Deep learning for the classification of canine thoracic x-rays

Grafiche Bronca
Visual assessment of the ResNet-50 classification results of a radiograph of a dog showing an alveolar pattern in the cranial lung lobe. The activations of the last layer are visualized superimposed on the radiographs. Each image corresponds to the activations for a specific radiographic finding. The alveolar pattern was correctly identified by the model (B) however the model also falsely identified the presence of a mass (E). (A) Original image, (B) alveolar pattern, C bronchial pattern, (D) cardiomegaly, (E) mass, (F) interstitial pattern, (G) pleural effusion, (H) pneumothorax, (I) unremarkable.

New article published on Scientific Reports by the Veterinarians of the Department of Animal Medicine, Productions, and Health of the University of Padua

Scientific reports is one of the most important open-access scientific journal currently available. Automatic classification of canine thoracic radiographs using deep learning is the new article released by the Veterinarians of the Diagnostic Imaging Unit of the University teaching Hospital of the Department of Animal Medicine, Productions, and Health (MAPS) of the University of Padua.

This paper describes a new algorithm, based on convolutional neural networks, capable of identifying some of the most common radiographic findings on canine thoracic radiographs. This algorithm is, prospectively, a useful tool to reduce the number of errors in the interpretation of thoracic radiographs by vets.

A Convolutional Neural Network (ConvNet/CNN) is a Deep Learning algorithm which can take in an input image, assign importance (learnable weights and biases) to various aspects/objects in the image and be able to differentiate one from the other.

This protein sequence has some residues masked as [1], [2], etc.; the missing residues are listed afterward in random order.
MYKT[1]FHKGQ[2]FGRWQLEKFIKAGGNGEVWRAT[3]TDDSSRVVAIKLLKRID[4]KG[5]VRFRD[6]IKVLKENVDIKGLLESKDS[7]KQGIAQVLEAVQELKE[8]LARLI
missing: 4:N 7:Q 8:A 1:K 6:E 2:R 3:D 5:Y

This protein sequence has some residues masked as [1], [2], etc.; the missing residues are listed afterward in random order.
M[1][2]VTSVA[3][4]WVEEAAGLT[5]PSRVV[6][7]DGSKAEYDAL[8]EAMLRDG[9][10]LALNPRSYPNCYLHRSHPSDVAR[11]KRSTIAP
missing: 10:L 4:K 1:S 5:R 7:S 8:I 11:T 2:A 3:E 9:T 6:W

A CNN sequence to classify handwritten digits
A CNN sequence to classify handwritten digits

The architecture of a ConvNet is analogous to that of the connectivity pattern of Neurons in the Human Brain and was inspired by the organization of the Visual Cortex. Individual neurons respond to stimuli only in a restricted region of the visual field known as the Receptive Field. A collection of such fields overlap to cover the entire visual area.

The two main goals of this publication are:

  • Develop an algorithm capable of detecting some of the most common lesions found on canine thoracic radiographs;
  • Test the generalization ability of the developed algorithm on a different dataset.

To develop this algorithm the researchers of the MAPS department have collected and evaluated 3839 radiographs of the canine thorax (all acquired in a latero-lateral projection). The database was divided into two different dataset, on for the training and one for the testing of the algorithm.

The researchers have also developed a beta version of a website, called V.E.R.A. (Virtual Veterinary Radiology Assistant), where the vets can test the newly developed algorithm. In this website the vets can upload the radiographs (in a DICOM format) and directly visualize the results of the analysis.

For more information regarding V.E.R.A. (Virtual Veterinary Radiology Assistant) please contact dr. Tommaso Banzato (

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